After over a year away from the office, I returned back in early 2023. Preparing to return to work after Mat Leave is challenging on its own, let alone when there is such a personal connection to your work. On top of the regular return to work challenges, we also struggled to find my son Day Care, meaning my husband and I had to shift care and our work schedules. I would (and still do!) work early mornings to mid-afternoon when he’d pass my son back to me, and I’d be back in Mommy-mode.
Although I was so happy to be using a part of my brain that had felt dormant for over a year, I did not miss the stress and anxiety that comes along with leading a diabetes organization. Returning into a recession and into a world where it seemed all of our regular sponsors had ‘changed directions’ was next level stressful. I feel like I really jumped in with both feet and hit the ground sprinting. At 6am. 6am sprints. While I used to be on top of every new development in the diabetes world, I now felt like I was playing catch-up.
Becoming a parent also changed my perspective and priorities. I now accept that I can’t be everywhere at once, and it’s okay to let our fantastic team take the lead on events and adventures. I’ve also had the joy of introducing my son to the diabetes community at various events, attending with a new persona – as a mom with diabetes.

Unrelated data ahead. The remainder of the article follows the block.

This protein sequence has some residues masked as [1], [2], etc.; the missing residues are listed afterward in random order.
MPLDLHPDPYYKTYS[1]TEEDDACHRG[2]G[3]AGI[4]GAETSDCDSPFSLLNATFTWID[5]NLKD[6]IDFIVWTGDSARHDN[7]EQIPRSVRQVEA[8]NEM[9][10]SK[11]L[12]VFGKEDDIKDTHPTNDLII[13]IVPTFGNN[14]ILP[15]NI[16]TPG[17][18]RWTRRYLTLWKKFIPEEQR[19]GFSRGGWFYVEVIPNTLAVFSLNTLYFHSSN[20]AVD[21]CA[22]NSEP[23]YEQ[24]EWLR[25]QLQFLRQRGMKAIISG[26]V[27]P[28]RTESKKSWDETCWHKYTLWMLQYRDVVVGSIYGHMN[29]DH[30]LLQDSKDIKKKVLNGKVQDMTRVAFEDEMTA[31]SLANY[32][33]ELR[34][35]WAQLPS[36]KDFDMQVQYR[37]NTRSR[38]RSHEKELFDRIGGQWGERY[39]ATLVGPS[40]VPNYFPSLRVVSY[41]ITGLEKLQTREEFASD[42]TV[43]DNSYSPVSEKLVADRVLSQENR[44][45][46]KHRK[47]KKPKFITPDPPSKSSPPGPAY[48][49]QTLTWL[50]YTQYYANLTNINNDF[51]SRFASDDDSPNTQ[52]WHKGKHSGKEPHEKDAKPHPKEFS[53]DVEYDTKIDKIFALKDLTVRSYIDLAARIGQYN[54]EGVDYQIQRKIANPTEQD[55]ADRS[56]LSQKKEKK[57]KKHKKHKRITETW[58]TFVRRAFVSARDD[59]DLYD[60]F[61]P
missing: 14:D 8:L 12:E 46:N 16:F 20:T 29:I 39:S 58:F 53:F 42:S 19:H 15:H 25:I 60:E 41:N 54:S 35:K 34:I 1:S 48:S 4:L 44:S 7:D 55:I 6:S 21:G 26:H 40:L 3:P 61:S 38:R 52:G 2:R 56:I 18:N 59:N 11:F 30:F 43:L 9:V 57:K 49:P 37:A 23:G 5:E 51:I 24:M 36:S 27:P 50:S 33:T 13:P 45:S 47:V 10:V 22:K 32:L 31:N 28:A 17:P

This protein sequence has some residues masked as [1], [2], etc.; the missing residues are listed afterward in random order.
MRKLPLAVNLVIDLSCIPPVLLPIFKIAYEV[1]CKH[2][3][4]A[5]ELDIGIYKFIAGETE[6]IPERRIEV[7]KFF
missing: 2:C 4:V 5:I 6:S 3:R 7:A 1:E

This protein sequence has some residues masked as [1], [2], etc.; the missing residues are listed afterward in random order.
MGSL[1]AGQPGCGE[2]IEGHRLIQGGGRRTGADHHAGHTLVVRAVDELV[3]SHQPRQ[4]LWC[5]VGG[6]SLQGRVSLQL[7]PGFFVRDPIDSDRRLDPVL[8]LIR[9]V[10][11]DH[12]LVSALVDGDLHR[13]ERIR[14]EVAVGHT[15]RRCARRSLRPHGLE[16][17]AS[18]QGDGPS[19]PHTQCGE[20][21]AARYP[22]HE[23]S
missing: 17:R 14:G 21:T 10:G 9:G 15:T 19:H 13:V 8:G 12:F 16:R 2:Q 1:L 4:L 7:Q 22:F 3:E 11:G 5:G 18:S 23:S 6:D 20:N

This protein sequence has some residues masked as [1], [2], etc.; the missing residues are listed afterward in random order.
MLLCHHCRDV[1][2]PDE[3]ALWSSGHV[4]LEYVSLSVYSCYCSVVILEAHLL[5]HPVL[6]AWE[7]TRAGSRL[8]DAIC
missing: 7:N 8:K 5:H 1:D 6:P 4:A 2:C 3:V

Now that I’m back and have got a few months of this new normal under my belt, I find myself getting more excited at the potential for CIM. I’ve come back with new perspectives, time to refresh and reset, and look forward to putting some new ideas into action. I am excited to continue to grow and evolve Connected in Motion, connecting more people in more places, and fully re-immersing myself in the diabetes community. I also want to ensure that our organization is a fantastic place to work, with policies that reflect my own experiences as a parent and support our staff in their personal and professional lives.
So what’s next? As we work to to rebuild and reconnect, Connected in Motion will be heading back to Camp Cairbou in Winslow, Maine for our Northeastern Slipstream event happening this May! We love Northeastern Slipstream. It’s an incredible opportunity for adults with Type 1 diabetes to come together, make new friends, and learn from one another in a supportive and fun environment.
If you’re considering joining us, I highly encourage you to take the plunge and sign up. I know firsthand how transformative and empowering these events can be, and I’m confident you’ll leave with lasting memories, valuable knowledge, and a network of friends who understand the unique challenges of living with Type 1 diabetes. And if you’re not on the east coast, check out the other programs we have in the works throughout North America.
I look forward to getting reconnected, getting caught up, and continuing to reintegrate into the diabetes community, but in a different way. I can’t wait to learn from all of the T1D-moms who have blazed the path before me. I am ALWAYS open to tips to help make this crazy work-mom-diabetes life easier. And I’m grateful for my year away and to have seen our little organization thrive in my absence: To our staff who stepped up more than I could have imagined, the greater community who had ‘our back’ while I was off. To our sponsors who stuck by us through the transition from pandemic to in-person. You’ve given me so much confidence in the Connected in Motion community. I look forward to maybe doing this all again in the not-so-distant future!